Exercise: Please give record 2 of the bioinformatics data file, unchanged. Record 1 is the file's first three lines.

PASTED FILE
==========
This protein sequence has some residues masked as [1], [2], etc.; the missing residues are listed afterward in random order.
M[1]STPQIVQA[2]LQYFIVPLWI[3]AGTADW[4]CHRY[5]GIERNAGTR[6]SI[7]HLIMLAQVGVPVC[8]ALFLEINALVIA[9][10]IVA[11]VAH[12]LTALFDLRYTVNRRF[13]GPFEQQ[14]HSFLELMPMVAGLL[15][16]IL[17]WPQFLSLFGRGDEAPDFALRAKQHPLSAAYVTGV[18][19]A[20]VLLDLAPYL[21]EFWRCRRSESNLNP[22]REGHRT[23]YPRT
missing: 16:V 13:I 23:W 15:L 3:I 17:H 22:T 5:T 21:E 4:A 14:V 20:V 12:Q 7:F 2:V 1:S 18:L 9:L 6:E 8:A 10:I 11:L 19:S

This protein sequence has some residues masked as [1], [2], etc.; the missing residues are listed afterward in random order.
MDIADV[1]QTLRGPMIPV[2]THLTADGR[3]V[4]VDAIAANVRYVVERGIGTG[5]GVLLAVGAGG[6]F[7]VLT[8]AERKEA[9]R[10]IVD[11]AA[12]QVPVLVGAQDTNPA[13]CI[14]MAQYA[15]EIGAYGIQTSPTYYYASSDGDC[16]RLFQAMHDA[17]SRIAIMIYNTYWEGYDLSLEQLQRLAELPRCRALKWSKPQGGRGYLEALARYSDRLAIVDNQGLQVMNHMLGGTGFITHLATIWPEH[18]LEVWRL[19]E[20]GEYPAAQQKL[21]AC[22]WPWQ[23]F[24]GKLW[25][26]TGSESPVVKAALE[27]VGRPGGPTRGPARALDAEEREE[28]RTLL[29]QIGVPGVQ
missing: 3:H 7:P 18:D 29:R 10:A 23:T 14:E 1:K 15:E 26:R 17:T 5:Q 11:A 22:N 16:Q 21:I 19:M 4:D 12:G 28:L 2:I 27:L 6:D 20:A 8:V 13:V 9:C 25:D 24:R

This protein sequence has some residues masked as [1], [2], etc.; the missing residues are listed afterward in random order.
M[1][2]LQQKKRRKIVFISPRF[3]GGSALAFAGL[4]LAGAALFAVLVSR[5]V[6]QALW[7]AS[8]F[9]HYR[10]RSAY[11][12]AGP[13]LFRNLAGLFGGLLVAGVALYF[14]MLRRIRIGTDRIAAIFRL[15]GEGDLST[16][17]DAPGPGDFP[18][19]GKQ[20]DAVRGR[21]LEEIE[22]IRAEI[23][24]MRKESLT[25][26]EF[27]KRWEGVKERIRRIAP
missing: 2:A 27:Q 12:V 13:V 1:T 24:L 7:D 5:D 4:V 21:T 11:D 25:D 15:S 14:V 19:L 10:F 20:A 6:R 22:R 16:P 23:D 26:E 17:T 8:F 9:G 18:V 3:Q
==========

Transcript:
This protein sequence has some residues masked as [1], [2], etc.; the missing residues are listed afterward in random order.
MDIADV[1]QTLRGPMIPV[2]THLTADGR[3]V[4]VDAIAANVRYVVERGIGTG[5]GVLLAVGAGG[6]F[7]VLT[8]AERKEA[9]R[10]IVD[11]AA[12]QVPVLVGAQDTNPA[13]CI[14]MAQYA[15]EIGAYGIQTSPTYYYASSDGDC[16]RLFQAMHDA[17]SRIAIMIYNTYWEGYDLSLEQLQRLAELPRCRALKWSKPQGGRGYLEALARYSDRLAIVDNQGLQVMNHMLGGTGFITHLATIWPEH[18]LEVWRL[19]E[20]GEYPAAQQKL[21]AC[22]WPWQ[23]F[24]GKLW[25][26]TGSESPVVKAALE[27]VGRPGGPTRGPARALDAEEREE[28]RTLL[29]QIGVPGVQ
missing: 3:H 7:P 18:D 29:R 10:A 23:T 14:E 1:K 15:E 26:R 17:T 5:Q 11:A 22:N 16:Q 21:I 19:M 4:D 12:G 28:L 2:I 27:L 6:D 20:A 8:V 13:V 9:C 25:D 24:R